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Is Your Thing in Danger?

by Ralph Moore
March 2024

Most IoT Things are embedded systems to which networking has recently been added. As such, hackers coming in via the Hacker’s Highway (aka the Internet) can overcome the weak defenses of such systems and gain access to critical information such as encryption keys. As a consequence, entire networks become compromised all the way into the Cloud.

The Cortex-M architecture accounts for a large proportion of microcontroller units (MCUs) in use today. Cortex-M has powerful processor security features, and most Cortex-M MCUs have Memory Protection Units (MPUs). Yet, these features are used only sparingly, if at all, in most embedded systems, despite the pressing need for better security. Why is this? It seems that the embedded system industry has made a collective judgement that the Cortex-M security features are either too hard to use or not effective and furthermore that they waste too much memory and processor time.

However, we have found that through careful, innovative design techniques, embedded system software can be divided into isolated partitions that provide strong security against hacker invasions. Furthermore, this can be done with only moderate memory and performance losses on the order of 10% — well worth the security gained. However, new tools and methodologies are necessary if reasonable development schedules are to be met, because there are many difficult obstacles to be overcome. It is for this reason that we have developed SecureSMX®, our next generation RTOS with security features built in.


The following figure shows the security structure of typical microcontroller embedded software:

There is no security structure! A hacker who has gained access to this system, has access to anything he wants, including keys and other secrets. This undermines the security afforded by encryption, authentication, and other security methods employed in modern systems.

In contrast, the above figure shows the ideal partitioning of the same microcontroller embedded software. Each partition is isolated from all of the other partitions. If a hacker gains access to one partition, he cannot access the other partitions. What goes on in a partition stays in a partition. The pmode barrier separates unprivileged mode (umode) from privileged mode (pmode). This barrier is hardware-enforced by the processor. Note that the “Vault,” which contains keys and other valuables, is below the pmode barrier and that networking and other I/O partitions are above the pmode barrier. It is impossible for a hacker to break through the pmode barrier from one of these partitions to access the Vault.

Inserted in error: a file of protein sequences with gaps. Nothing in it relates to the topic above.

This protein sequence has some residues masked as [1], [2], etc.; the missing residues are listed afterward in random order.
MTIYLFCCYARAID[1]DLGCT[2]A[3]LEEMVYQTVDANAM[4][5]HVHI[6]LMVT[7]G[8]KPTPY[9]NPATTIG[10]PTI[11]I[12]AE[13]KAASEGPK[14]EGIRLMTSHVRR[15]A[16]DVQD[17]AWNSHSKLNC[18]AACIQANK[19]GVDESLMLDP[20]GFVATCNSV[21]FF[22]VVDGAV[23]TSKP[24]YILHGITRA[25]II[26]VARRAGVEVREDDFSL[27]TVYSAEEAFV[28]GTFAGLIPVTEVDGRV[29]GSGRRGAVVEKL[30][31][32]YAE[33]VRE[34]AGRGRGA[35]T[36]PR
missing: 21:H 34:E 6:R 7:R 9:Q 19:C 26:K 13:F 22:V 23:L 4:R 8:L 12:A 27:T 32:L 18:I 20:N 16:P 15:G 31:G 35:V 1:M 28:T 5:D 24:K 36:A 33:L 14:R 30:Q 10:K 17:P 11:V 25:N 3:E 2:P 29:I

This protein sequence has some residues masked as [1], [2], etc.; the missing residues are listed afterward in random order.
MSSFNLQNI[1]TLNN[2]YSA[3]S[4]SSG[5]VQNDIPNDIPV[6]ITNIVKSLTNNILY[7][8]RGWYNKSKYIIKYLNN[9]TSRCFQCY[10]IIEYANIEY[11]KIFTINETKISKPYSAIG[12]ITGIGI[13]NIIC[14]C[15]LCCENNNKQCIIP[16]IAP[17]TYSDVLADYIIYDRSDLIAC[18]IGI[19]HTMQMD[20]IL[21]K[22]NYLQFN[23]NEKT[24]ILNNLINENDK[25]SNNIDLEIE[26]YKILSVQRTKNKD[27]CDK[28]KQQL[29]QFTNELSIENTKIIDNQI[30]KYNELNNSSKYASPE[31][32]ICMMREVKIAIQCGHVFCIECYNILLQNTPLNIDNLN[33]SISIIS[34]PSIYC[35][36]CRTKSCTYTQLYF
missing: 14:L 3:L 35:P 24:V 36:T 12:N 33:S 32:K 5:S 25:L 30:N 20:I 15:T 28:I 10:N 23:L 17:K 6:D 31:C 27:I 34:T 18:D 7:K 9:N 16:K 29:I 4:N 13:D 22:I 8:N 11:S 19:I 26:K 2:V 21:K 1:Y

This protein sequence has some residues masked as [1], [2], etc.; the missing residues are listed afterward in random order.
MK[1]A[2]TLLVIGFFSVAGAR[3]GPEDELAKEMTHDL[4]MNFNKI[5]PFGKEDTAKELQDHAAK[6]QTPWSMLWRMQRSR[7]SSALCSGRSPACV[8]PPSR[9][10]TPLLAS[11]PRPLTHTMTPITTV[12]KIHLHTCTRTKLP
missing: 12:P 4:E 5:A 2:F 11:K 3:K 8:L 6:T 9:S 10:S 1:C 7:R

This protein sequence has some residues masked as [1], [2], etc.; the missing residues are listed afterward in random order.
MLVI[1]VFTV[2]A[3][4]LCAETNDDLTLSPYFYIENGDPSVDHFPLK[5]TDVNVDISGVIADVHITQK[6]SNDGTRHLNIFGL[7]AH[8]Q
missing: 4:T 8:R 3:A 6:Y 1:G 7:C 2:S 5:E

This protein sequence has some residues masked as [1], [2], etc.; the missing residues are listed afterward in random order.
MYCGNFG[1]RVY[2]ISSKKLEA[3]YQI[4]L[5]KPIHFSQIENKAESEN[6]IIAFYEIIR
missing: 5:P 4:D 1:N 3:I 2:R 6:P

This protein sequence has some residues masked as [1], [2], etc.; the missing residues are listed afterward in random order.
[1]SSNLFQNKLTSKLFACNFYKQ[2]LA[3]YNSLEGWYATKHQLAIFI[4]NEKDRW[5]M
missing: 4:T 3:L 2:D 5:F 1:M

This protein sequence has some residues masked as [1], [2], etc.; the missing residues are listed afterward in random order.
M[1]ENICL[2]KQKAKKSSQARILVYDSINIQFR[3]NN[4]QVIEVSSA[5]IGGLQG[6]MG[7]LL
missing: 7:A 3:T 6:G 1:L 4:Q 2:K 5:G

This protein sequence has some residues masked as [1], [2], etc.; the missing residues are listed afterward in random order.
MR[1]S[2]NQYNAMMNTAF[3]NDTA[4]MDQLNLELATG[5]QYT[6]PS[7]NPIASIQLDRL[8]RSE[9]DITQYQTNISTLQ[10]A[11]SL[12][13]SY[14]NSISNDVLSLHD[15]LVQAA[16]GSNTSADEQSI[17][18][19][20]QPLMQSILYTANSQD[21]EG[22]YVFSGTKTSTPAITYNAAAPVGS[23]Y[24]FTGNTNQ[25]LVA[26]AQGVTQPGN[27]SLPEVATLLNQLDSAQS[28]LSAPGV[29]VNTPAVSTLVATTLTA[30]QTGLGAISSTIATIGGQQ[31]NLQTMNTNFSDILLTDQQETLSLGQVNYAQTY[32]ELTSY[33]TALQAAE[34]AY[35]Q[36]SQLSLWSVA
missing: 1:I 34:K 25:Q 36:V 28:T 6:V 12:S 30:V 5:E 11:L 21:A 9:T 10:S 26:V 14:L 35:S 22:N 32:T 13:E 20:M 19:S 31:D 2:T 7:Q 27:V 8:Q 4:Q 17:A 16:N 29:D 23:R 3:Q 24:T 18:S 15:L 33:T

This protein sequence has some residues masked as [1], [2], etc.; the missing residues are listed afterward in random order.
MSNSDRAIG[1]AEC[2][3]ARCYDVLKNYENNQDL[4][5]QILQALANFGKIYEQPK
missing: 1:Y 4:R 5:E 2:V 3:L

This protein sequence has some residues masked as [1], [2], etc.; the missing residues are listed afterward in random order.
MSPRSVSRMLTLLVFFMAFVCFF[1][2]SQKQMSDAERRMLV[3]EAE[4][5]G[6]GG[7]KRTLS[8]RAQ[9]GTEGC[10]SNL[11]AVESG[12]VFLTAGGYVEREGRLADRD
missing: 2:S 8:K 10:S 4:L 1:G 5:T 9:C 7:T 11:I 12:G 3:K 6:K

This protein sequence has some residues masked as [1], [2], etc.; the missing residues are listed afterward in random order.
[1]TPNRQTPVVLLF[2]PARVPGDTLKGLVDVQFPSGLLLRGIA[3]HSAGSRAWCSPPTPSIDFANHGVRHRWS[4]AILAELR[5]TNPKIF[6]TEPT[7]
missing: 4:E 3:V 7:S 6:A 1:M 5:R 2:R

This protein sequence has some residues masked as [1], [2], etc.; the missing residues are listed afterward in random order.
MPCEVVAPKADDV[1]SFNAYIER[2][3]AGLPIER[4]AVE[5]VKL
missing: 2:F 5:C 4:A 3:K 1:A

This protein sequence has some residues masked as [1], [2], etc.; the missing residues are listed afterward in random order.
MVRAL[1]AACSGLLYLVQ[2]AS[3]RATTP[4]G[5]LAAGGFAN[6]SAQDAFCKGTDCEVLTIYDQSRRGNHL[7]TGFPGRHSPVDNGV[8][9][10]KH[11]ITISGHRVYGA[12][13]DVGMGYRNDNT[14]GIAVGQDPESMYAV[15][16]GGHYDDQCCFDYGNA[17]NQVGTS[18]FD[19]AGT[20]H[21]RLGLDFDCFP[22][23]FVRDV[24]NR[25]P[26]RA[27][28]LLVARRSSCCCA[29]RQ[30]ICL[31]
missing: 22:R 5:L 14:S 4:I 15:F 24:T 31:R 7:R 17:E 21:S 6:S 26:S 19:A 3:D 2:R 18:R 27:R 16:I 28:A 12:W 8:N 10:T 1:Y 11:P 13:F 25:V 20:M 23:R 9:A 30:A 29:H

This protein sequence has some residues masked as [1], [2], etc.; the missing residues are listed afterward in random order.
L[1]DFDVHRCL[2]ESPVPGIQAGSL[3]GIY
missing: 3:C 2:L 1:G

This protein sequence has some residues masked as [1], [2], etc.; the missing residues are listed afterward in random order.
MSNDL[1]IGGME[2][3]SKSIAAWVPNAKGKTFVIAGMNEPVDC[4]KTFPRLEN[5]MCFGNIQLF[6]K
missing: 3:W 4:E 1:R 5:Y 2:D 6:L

It should be noted that the complete system partitioning shown above is not likely to be necessary for most legacy systems. Often, much less partitioning will achieve the security goals. For new systems, full partitioning may or may not be required, depending upon perceived threats. Ordinarily, partitions that interface to the outside world (shown in blue) are the most vulnerable to hacking. Application partitions (shown in green) are less vulnerable, but it is desirable to keep them safe since they do the important work. Below the pmode barrier are the most trusted partitions (shown in purple). The exception is ISRs, which are there because they must run in pmode. Most ISR processing can be deferred to LSRs, which are safer. Code minimization and ruggedized code can make ISRs resistant to hacking.

Steps to Achieve Fully Isolated Partitions
  1. Effective pmode/umode processor control.
  2. Efficient, flexible task-based Memory Protection Unit (MPU) control.
  3. Software Interrupt (SWI) API for system services (e.g. SemSignal()).
  4. Multi-heap support.
  5. Partition portals.

These are discussed below.

Processor Control

SecureSMX supports the Cortex-v7M and v8M architectures. These permit tasks to run in either pmode or umode. When a task is created, its mode is specified. When it is dispatched, the task scheduler switches the processor to umode for utasks and leaves the processor in pmode for ptasks. ptasks can directly access all system services, whereas utasks must use the software interrupt API, discussed below, to access system services. Hence, ptasks must be trusted. When a task is suspended or stops, control reverts to SecureSMX in pmode.

Normally, embedded applications run entirely in pmode, when they are first ported to SecureSMX, as this requires only minor modifications to be made to them. Then vulnerable and untrusted code is moved into isolated umode partitions above the pmode barrier. This greatly improves protection for the rest of the system from hacking and malware.

Memory Protection Unit

The above illustrates how a task accesses memory via slots in an MPU. Each slot permits access to a contiguous region of memory having attributes such as ReadWrite, ReadOnly, ExceuteNever, etc. If a task attempts an access outside of or not permitted by its regions, a Memory Manage Fault (MMF) occurs, the task is stopped, and pmode recovery software takes over. This severely restricts a hacker with regard to the common hacking tricks that he might employ – it is like tip-toeing in a mine field!